DAS is typically used for internal storage in personal computers and servers in the form of a hard disk drive (HDD) or solid-state drive (SSD) directly connected to the motherboard. External storage such as USB (Universal Serial Bus) devices and external hard drives are also considered to be direct-attached storage devices.
DAS can be used as file servers in small and medium-sized businesses (SMBs) and in data centers as private storage connected to dedicated servers. Larger enterprises sometimes use DAS with networked storage systems like SAN and NAS.
The NAS unit, compared to DAS or SAN, differs in that it is a device that sits out on the network and works solely over "standard" networking topologies. The most common NAS sold at Rackspace is the NetApp brand, but others have been sold in the past and are still in use. The device can present storage to the server using classic NFS or CIFS network shares and mounted using those standard techniques, or as an iSCSI block device that is manipulated with fdisk/parted. The EMC VNX series array is also capable of block and file storage at the same time, as outlined above - the EMC Unified Array - while we are seeing a climb of sales and deployment in this device series, NetApp is still the most prevalent.
The easiest way to think of SAN is taking a little bit of DAS and a little bit of NAS and combining the features. The server connects to a SAN switch and uses FCP or FCoE networking like a NAS, but it interfaces with the server more like a DAS and presents the block device to the server for manipulation. In short, a SAN is a DAS with a switched network added; it's possible for a customer to purchase a compatible solution as DAS (EMC VNX 5100, for example), then upgrade it to a SAN later as their storage needs grow.
It's common to think of the differences in terms of the actual type of hardware sold here at Rackspace, either past or present; this is incorrect thinking. The same brand/type of hardware can be deployed in multiple ways, and in fact we do - the EMC VNX 5100, for example, is sold as either a DAS, SAN or NAS device. In modern storage offerings it's better to think of Block vs. File level presentation to the server, or a combination of Block and File presentation commonly referred to as Unified Storage (such as the "EMC Unified Array" VNX series) that can do both at once.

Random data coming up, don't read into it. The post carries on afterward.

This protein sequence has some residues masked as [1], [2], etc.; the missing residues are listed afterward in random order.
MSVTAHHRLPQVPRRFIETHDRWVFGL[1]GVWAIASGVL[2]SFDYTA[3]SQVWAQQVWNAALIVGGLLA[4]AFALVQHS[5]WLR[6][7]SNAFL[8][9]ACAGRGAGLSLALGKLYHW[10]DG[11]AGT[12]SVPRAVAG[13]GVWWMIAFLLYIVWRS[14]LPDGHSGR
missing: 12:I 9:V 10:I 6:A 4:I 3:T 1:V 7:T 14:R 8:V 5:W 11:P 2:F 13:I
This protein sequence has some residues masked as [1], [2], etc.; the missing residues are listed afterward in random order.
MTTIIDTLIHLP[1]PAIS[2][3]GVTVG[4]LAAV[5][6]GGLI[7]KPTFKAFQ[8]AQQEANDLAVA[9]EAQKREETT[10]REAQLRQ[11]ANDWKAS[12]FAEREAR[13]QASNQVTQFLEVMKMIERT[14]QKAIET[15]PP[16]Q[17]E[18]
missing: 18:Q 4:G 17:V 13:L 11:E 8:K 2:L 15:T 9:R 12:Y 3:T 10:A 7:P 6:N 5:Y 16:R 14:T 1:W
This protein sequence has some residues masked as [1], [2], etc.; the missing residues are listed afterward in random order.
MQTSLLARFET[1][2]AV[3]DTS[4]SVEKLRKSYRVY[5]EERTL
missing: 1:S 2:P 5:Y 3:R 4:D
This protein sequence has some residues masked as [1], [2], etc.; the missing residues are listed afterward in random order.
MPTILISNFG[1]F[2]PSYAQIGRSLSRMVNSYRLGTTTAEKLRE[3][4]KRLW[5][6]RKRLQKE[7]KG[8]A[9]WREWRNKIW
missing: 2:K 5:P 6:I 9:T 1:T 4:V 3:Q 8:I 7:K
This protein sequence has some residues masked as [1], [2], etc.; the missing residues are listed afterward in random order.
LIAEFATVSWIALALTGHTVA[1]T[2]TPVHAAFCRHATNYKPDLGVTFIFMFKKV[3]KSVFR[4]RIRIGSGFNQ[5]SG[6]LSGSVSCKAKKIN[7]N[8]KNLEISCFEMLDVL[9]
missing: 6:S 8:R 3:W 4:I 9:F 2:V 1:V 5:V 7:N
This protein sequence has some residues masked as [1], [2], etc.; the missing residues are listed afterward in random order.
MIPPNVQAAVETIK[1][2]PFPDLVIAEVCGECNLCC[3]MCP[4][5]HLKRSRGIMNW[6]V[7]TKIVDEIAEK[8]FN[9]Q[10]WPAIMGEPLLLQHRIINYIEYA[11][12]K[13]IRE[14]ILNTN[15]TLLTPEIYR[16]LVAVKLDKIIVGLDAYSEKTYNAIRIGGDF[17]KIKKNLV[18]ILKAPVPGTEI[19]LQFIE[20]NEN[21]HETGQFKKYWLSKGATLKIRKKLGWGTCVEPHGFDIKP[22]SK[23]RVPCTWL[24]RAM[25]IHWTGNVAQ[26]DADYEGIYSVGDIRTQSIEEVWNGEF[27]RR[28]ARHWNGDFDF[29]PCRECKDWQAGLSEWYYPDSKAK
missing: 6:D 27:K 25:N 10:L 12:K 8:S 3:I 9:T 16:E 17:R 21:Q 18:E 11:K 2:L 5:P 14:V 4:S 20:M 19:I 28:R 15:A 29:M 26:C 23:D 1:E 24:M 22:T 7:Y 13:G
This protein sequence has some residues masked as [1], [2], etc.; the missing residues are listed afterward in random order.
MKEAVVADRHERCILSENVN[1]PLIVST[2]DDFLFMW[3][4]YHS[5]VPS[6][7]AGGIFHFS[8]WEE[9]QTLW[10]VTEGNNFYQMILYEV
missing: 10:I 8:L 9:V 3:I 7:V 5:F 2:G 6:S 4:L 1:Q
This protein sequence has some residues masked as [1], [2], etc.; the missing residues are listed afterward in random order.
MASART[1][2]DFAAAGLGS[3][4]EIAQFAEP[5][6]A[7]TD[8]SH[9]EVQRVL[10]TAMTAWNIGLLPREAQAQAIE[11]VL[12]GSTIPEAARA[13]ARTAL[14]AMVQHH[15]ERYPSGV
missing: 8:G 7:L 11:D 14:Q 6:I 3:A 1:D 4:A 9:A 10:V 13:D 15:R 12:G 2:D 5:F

So what's the difference?
The two tools that most Linux techs use on a frequent basis are multipath and powermt - they're both being used for the same purpose at a high level, to query the underlying system about the pseudo devices and their individual paths. Each tool has a myriad of command line parameters to dig down, and be aware that some options perform changes. The tools not only display information, but allow manipulation of the underlying LUN configurations.
- Native kernel multipath: the command multipath -ll is by and large the most common usage. It displays the most useful information in a concise format. This command line tool is supplied by the device-mapper-multipath package (RPM) that is shipped with RHEL/CentOS.
- EMC PowerPath: the command powermt display dev=all is by and large the most common usage. It displays the most useful information in a concise format. This command line tool is provided by the EMCpower package (RPM) supplied by EMC.
Check the --help or man pages of these tools for extended usage depending on the situation and needed outcome. Typically any other usage is done with the advice of the Storage techs or in a targeted, known situation (such as releasing a LUN that's going to get deleted) one time only.
Use the Feedback tab to make any comments or ask questions. You can also start a conversation with us.
Updated 4 months ago